Meet blind adventurer, Hein: Life is either an adventure or nothing

Meet blind adventurer, Hein: Life is either an adventure or nothing

- Blindness is an unfortunate handicap, but true vision does not require the eyes

- Hein Wagner is proof of this statement

- Not only is he an inspiration to millions of people around the world, but a man who definitely does not lack courage and endurance

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By Brandon Nel - Freelance journalist

Blind athlete, Hein Wagner is an inspiration to so many who know his name. Not only is he an extreme adventurer, but he founded his own academy as well.

“Hellen Keller said that there is no better way to thank God for your sight than by giving a helping hand to someone in the dark,” he said to Briefly.co.za.

He obviously agreed, hence his academy, founded in 2019, and aptly named the Hein Wagner Academy.

This non-profit company aims at educating the visually impaired to become economically independent but also freely participate in sports and especially the arts.

“Life is either an adventure or nothing,” Wagner said.

For him, the word ‘nothing’ does not exist.

This blind extreme adventurer and motivational speaker has many accomplishments to his name.

Despite attending the Pioneer School for the Blind in Worcester, Western Cape, from the age of five, 100 kilometres from home, he has completed the Two Oceans Marathon, the Cape to Rio Yacht Race and the New York Marathon, and currently holds the World Blind Land Speed Record of 322.52 km/h.

Brandon Hein piece

Hein Wagner, a blind extreme athlete and adventurer, serves as an inspiration to millions. PHOTO: Supplied
Source: UGC

Can you imagine driving that speed, even as a sighted person?

As an adult, Wagner now acknowledges that him leaving the only safety called home at the age of five to learn to become independent was the best thing that could have happened to him.

“At first, I was insecure, scared and despondent, but it taught me from a young age to become independent,” he said.

Teachers inspired him, and it was visible in his first school report card. He had clearly adapted to his environment and his non-visual world with finesse at that age.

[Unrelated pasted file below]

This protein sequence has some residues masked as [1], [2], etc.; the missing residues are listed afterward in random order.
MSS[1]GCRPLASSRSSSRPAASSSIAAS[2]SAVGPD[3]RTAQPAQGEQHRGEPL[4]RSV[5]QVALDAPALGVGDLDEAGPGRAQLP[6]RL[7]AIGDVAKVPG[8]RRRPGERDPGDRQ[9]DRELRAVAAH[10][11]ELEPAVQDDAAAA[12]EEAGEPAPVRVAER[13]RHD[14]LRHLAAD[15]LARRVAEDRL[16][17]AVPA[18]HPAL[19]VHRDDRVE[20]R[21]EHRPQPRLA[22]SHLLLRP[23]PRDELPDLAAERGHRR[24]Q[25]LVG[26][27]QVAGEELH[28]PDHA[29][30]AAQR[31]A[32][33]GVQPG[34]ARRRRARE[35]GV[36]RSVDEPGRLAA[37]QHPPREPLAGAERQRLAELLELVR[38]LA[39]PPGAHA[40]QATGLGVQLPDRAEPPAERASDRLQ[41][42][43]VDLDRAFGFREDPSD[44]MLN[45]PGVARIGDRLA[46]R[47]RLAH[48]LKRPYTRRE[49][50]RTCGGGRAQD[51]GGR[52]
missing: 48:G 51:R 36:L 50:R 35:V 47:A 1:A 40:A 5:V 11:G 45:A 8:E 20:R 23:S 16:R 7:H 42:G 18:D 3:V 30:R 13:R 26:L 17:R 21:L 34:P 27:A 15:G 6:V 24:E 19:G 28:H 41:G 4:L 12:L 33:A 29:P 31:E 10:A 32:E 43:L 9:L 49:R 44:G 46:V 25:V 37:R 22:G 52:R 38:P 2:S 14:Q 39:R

The greatest thing in the world is to know how to belong to oneself. And he belonged, wherever he went and whatever he tried.

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However, as a normal teenager, albeit it one without sight, he also went through hormonal changes, and his mind went wild from the infinite questions about the whys in his life. Just because teenagers are sometimes perceived as the most irrational, moody people in the world doesn't mean that sometimes they don't hit the nail on the head with questions.

The most prominent one was ‘Why was I born blind?’ Of course, nobody had the answers he so desperately craved for, and this brought about a turn in the once good-natured boy. Suddenly he was a blind rebellious young man and didn’t spare those that were in close contact with him.

“I went through hell trying to find answers, and it was only after I participated in a few extreme adventures that my personality changed,” he said.

Wagner accepted his fate without further ado and realised that his blindness was what really set him apart from other people, and if he channelled his energy to the right places it could become a good thing.

His first job after matriculating was as a switchboard operator. He enjoyed it tremendously, but because he wanted to learn more about the rapidly growing technology sector he decided to venture into the IT industry.

His first two jobs were his first two “stepping-stones to greater achievements”, his role as an international sales manager, where he managed a team of sighted individuals, was the talk of the town. He was highly respected by his staff, “and they loved my humorous nature”, he said.

It was this nature and his ability to make fun of his own blindness that led to numerous invitations to act as a motivational speaker. This eventually turned into a full-time career.

People loved Wagner’s humorous way of speaking about anything, including his disability. In a fun way, he made every audience realise that they could achieve anything that they dreamed about. Visualisation and perseverance. Those words were drilled into listeners.

“Laughter is a good thing,” Wagner concluded.

Scientists tell us that laughter, humour and joy are important parts of life. Laughing lowers blood pressure, reduces stress hormones and increases muscle flexion.

It increases the circulation of antibodies in the bloodstream and makes us more resistant to infection.

And Wagner certainly is the right medicine for us.

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Source: Briefly.co.za

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